The Maple Leafs began the 1971–72 season stoically, with a 2–3–3 record in their first seven games. The home opener against Detroit on Oct. 13 was postponed after owner Stafford Smythe died in the morning. It was re–scheduled for Nov. 1, a Monday night. With a Saturday home game against Minnesota and a Sunday match in New York, it necessitated the Leafs playing three games in as many nights. This has occurred only once in the ensuing half–century: on Feb. 12–13–14, 1977, owing to a blizzard that paralyzed Buffalo and upstate New York.

The Leafs game at Memorial Auditorium of Feb. 7 was postponed and re–scheduled for the following Monday. As such, Toronto hosted Washington on Saturday night (a 10–0 victory); lost 8–3 to the Rangers at Madison Square Garden on Sunday, then got hammered, 7–2, by the Sabres in the make–up game on Monday. The three–game weekend of 1971 began against the Minnesota North Stars. I still have the program, below, in my collection. On the cover is an autograph from veteran forward Dean Prentice (Oct. 5, 1932 – Nov. 2, 2019) of Minnesota.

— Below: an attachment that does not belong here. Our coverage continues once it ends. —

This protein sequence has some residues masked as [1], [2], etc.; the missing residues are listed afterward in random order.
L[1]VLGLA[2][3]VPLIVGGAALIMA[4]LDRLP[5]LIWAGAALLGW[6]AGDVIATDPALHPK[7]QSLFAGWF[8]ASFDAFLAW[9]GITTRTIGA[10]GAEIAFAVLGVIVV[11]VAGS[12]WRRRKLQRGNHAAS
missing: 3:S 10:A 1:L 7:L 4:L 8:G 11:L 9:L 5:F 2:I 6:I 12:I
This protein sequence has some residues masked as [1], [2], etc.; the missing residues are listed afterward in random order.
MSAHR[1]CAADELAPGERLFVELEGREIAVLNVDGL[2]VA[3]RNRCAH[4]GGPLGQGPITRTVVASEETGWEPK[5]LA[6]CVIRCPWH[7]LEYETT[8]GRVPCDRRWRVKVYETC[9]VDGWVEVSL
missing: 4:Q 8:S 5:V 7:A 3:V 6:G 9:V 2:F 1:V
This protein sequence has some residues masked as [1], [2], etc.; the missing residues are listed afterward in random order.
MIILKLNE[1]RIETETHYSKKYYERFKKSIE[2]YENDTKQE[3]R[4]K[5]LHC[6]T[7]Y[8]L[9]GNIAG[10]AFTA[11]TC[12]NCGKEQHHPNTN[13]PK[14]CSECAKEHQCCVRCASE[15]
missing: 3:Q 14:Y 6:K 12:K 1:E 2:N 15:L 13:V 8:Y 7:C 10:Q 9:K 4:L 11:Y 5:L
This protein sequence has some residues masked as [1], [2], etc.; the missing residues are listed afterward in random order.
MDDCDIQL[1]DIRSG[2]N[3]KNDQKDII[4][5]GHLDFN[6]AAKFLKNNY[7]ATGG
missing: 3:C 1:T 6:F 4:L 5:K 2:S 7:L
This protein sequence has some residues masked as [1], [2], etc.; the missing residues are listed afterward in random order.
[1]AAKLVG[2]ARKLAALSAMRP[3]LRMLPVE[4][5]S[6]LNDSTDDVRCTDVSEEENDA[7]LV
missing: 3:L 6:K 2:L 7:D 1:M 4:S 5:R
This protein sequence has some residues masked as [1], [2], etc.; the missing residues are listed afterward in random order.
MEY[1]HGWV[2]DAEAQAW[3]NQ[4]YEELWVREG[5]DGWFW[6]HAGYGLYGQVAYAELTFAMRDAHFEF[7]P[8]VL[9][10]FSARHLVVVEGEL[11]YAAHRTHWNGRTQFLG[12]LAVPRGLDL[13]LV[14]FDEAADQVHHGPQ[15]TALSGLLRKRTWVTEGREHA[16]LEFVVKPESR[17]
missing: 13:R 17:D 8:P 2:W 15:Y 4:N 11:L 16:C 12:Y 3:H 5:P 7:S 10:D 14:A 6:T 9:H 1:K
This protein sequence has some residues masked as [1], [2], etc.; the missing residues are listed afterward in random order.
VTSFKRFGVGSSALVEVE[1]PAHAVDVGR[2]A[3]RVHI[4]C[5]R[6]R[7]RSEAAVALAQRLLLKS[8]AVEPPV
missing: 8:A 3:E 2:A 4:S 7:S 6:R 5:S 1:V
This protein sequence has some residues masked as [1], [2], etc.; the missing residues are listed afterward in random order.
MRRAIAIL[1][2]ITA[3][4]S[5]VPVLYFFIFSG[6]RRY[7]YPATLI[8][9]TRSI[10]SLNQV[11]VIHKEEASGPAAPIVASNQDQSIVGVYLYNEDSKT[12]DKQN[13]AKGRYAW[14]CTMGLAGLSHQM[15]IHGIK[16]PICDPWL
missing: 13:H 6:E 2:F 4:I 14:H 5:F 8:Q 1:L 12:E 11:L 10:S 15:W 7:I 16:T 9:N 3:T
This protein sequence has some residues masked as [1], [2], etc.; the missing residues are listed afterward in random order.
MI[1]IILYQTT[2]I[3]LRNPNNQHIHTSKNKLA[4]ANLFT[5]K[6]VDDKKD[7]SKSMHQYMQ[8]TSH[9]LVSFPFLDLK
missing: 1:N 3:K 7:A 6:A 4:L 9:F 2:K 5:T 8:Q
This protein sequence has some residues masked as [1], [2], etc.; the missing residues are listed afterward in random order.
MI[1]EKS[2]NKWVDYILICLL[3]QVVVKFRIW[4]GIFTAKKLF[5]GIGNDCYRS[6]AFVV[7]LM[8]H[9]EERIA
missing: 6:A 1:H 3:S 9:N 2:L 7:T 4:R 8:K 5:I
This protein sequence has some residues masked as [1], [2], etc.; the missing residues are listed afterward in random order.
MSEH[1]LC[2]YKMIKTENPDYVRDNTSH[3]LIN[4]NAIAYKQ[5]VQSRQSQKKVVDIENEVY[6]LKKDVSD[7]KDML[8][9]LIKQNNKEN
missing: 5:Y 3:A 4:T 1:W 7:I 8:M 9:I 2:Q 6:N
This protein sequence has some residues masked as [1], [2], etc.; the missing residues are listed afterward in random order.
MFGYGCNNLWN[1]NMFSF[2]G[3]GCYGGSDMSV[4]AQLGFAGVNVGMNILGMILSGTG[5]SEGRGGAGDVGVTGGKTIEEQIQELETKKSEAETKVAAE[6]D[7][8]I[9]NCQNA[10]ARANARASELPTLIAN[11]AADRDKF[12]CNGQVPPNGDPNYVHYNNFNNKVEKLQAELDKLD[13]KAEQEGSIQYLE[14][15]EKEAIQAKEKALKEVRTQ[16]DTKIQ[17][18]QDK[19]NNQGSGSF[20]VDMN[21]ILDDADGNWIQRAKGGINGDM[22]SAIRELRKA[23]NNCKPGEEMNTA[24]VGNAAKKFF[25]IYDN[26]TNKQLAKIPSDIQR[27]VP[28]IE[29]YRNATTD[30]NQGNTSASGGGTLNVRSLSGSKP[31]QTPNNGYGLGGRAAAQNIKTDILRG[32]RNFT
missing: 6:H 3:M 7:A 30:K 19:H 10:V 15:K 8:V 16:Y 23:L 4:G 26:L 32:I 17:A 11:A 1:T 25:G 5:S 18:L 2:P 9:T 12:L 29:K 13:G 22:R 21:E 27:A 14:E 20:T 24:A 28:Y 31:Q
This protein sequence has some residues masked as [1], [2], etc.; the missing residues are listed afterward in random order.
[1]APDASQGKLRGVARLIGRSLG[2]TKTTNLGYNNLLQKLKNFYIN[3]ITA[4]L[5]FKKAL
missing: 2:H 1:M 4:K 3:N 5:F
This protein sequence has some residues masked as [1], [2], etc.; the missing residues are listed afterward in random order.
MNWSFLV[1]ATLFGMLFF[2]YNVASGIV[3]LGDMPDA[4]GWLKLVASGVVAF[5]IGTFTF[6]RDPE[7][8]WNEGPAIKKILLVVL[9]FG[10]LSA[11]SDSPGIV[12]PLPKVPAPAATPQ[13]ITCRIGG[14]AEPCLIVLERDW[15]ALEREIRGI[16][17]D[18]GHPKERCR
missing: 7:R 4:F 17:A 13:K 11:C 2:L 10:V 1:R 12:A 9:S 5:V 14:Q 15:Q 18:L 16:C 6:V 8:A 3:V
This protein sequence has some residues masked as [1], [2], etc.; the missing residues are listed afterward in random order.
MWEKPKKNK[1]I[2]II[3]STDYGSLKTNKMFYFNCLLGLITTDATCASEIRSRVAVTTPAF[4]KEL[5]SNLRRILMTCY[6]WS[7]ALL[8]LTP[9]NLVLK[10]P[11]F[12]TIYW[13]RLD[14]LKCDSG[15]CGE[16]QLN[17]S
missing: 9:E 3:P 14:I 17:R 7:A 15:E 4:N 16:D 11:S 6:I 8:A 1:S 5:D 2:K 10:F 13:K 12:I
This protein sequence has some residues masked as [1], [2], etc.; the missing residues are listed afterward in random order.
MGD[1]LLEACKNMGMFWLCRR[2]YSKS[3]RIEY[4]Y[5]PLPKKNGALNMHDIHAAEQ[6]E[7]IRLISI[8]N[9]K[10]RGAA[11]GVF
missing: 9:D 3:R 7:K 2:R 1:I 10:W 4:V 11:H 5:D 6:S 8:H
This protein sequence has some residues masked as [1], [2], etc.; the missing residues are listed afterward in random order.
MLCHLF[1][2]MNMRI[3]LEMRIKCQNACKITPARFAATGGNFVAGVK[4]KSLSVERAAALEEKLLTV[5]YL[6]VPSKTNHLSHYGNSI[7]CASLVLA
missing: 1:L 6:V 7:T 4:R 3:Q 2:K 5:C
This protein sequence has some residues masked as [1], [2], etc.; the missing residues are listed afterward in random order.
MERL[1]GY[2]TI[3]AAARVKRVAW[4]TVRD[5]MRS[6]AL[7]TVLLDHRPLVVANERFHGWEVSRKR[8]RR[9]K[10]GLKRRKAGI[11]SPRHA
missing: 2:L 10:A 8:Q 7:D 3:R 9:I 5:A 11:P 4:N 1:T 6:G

The North Stars, beginning their fifth NHL season, came to town blazing hot, with a 7–1–2 record in the West Division. And, they earned another point in a 1–1 tie with the Leafs. Dave Keon beat Gump Worsley for his first goal of the season midway through the second period. Murray Oliver scored on Bernie Parent to even the match early in the third. Oliver and Keon had been linemates in Toronto from 1967–68 to 1969–70. Referee Wally Harris had an easy night, calling only one minor penalty: against Leafs defenseman Bob Baun (for holding) late in the middle frame. Harris worked with linesmen John D’Amico and Terry Pierce. Minnesota outshot the Leafs, 32–26.

Parent was back in net the following night in New York and earned another draw, this time 3–3 with the Rangers. Third–period goals by Keon (shorthanded) and Jim Harrison (powerplay) dug the visitors out of a 4–2 hole created when New York scored three times in the opening frame. Ed Giacomin was in net for the Rangers, who held a 31–28 edge in shots. John Ashley officiated the game with linesmen Claude Bechard and Malcolm Ashford.